TEXT OF INTERVIEW
Bill Radke: Bankers and bank regulators are back on Capitol Hill today testifying before the government’s bailout watchdog panel. The government has spent $45 billion to bail out Citigroup. And at today’s meeting, Citigroup CEO, Vikram Pandit is, among other things, thanking Congress for saving his company. Marketplace’s Nancy Marshall Genzer joins us live from Washington. Good morning.
Nancy Marshall Genzer: Good morning.
Radke: Pandit is answering questions about the effect of the government’s money on his company. What did that money really do?
Marshall Genzer: Well, Citigroup has gotten something else, Bill, along with the money, that’s absolutely priceless: a government safety net. Elizabeth Warren chairs the Congressional Oversight Panel on the bailout, and here’s what she said at the hearing earlier this morning:
Elizabeth Warren: Citigroup enjoys an explicit government guarantee. Evidence thus far suggests that the United Sates government will bear any burden and pay any price to ensure that Citicorp does not fail.
Radke: So then Nancy, the question is I guess did that government guarantee change Citigroup’s behavior?
Marshall Genzer: Some economists say it has. They say banks actually take more risk if they have the government backing them up. Kind of ironic. Douglas Diamond is an economist at the University of Chicago. He says here’s what’s going through a bank regulator’s mind:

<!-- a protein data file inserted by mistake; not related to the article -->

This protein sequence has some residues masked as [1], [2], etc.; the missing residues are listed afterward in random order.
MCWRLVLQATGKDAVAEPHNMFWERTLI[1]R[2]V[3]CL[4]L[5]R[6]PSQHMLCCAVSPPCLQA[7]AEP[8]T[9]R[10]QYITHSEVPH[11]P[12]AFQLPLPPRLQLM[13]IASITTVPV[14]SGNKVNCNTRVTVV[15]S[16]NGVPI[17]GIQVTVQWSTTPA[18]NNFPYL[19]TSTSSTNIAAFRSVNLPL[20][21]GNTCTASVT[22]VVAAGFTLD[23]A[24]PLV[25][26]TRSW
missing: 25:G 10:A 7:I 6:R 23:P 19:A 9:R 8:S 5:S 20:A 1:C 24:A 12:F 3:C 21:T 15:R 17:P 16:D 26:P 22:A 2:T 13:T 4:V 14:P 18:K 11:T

Douglas Diamond: I try to make the banks safer by guaranteeing their deposits or their bonds. I end up making them riskier because the banks start to gamble more, unless I regulate it away.
Radke: So Nancy, he’s talking about banks beyond Citigroup, right? Other banks that took out bailout money?
Marshall Genzer: Yeah, this could apply to those other banks. Diamond says at first, banks were too risk-averse, and the government wanted them to take more risks to bolster the economy. They are starting to do that. Now the trick is to keep the risk-taking from getting out of hand, because we sure don’t want another financial crisis.
Radke: No, I suppose that’s true. Marketplace’s Nancy Marshall Genzer. Thanks a lot.
Marshall Genzer: You’re welcome.
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